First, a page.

3. Streamline the certification process for aircraft.
4. Limits on product liability law suits.

Just some thoughts.
Link Posted: 9/2/2013 6:20:06 AM EST
There's no conspiracy to stop flying. People nowadays have the attention span of a text message and think pocket knives are dangerous. Really no compelling reason for people to take up a hobby that is so expensive and requires so much work unless it's a burning desire to fly.

Think about it. People have the entire Internet and worldwide communication in their pocket and you want to explain to a kid that he has to listen to morse code to ensure he's listening to the correct radio station? You mean I don't just turn a key and the engine runs perfect all the time? What's a carbeurator and why does it need to be heated when its 100 degrees outside?

Most people would rather play angry birds because it's easy and requires no commitment.
Link Posted: 9/2/2013 7:46:09 AM EST
An annual for the 10 hours most private planes fly a year is silly, and I'm an IA.
Link Posted: 9/2/2013 9:21:46 AM EST
Discussion ForumsJump to Quoted PostQuote History
Originally Posted By Morgan321:
There's no conspiracy to stop flying. People nowadays have the attention span of a text message and think pocket knives are dangerous. Really no compelling reason for people to take up a hobby that is so expensive and requires so much work unless it's a burning desire to fly.

Think about it. People have the entire Internet and worldwide communication in their pocket and you want to explain to a kid that he has to listen to morse code to ensure he's listening to the correct radio station? You mean I don't just turn a key and the engine runs perfect all the time? What's a carbeurator and why does it need to be heated when its 100 degrees outside?

Most people would rather play angry birds because it's easy and requires no commitment.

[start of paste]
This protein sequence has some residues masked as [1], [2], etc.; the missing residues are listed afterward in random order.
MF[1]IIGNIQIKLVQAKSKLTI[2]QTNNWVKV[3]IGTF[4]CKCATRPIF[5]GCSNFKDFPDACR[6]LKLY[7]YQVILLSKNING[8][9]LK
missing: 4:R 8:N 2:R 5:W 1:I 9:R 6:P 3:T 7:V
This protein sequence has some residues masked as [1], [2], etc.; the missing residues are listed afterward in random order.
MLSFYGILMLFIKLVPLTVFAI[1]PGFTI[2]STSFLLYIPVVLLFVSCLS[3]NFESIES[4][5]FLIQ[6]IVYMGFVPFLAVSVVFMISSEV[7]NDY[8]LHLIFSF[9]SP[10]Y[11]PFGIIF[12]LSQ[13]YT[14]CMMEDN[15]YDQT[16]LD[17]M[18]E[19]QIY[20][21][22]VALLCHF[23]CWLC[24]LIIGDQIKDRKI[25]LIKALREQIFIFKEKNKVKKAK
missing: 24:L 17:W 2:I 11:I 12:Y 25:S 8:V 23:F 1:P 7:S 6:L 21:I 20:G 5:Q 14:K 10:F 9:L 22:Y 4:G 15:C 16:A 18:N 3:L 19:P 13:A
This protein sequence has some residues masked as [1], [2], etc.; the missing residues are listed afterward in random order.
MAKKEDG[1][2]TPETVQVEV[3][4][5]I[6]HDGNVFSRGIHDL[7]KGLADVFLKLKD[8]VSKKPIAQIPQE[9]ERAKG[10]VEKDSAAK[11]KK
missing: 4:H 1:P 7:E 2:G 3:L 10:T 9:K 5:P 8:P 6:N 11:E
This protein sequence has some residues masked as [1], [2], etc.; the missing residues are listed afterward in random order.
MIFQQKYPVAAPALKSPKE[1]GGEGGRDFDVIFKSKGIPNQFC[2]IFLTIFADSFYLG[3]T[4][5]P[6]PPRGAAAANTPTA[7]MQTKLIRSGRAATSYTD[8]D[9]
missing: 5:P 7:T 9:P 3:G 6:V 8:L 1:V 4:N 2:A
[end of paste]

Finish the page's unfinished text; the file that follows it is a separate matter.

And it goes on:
View Quote


Partially this as well; it truly isn't getting any brighter out there.

That said, all of the existing reasons given don't help anything either.

Mike
Link Posted: 9/10/2013 4:57:00 PM EST
Discussion ForumsJump to Quoted PostQuote History
Originally Posted By Meathook:
Flying = freedom and we just can't have that. The money is a huge factor. Looking at the costs and other barriers... Insurance is pretty similar to car insurance costs so that is not too bad. Gas costs what gas costs. Regulation is the real problem. Here are a few ideas feel free to add yours.

1. Eliminate the medical for all private flying.
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Discussion ForumsJump to Quoted PostQuote History
Originally Posted By Meathook:
Flying = freedom and we just can't have that. The money is a huge factor. Looking at the costs and other barriers... Insurance is pretty similar to car insurance costs so that is not too bad. Gas costs what gas costs. Regulation is the real problem. Here are a few ideas feel free to add yours.

1. Eliminate the medical for all private flying.

I wouldn't bet on all Part 91 operations, but VFR in piston singles? It's coming if the medical branch doesn't get pissy about losing their power.

3. Streamline the certification process for aircraft.

This part's moving forward; the FAA is under a mandate to implement that in 2016. If the rulemaking committee's report is any indication, it'll be huge: LSA-style certification for "primary" aircraft, an "owner-maintained" option for older production aircraft, and more...
Link Posted: 9/10/2013 5:01:37 PM EST
Another would be to become increasing vocal, as AOPA and FLYING, and other publications have been, about the efforts of the government to stop pilots without probable cause.
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Fuck AOPA. They were cheerleading the TSA when their shit came down. they were cheerleading the Patriot Act. Fuck the fuckers.


There could also be defensive legislative remedies as well.
View Quote


Yeah. Right. Because totalitarian regimes are so receptive to that sort of thing.
Link Posted: 9/11/2013 3:54:14 AM EST
[Last Edit: 9/11/2013 5:45:48 PM EST by F224]
I started flying in 1976 by riding my bike 11 miles to the airport. I could not afford both a car and flying lessons, and being such a dweeb, it was an easy choice to not buy a car sense I couldn't get a date anyway and spent my money on flying lessons.

In 1976 I rented a new Cessna C150 at a cost $16.50 per hour and $10 for the instructor. New C172's could be bought for three times the cost of a new Cadillac. I made $2 an hour washing dishes and exchanged 9-10 hours of unskilled labor for an hour of flying.

Today, the exact same airplane (a 1976 vintage C150) costs about $90 an hour to rent (wet in both cases), new C172's are still about three times the cost of a new Cadillac and you can exchange 8-10 hours unskilled labor (minimum wage then and now) for an hour of flight time.

Guys, the relative or inflation adjusted price is the same. Any actual inflation adjusted cost increase has come form over regulation and government interference in our economy.
Link Posted: 9/11/2013 4:16:49 AM EST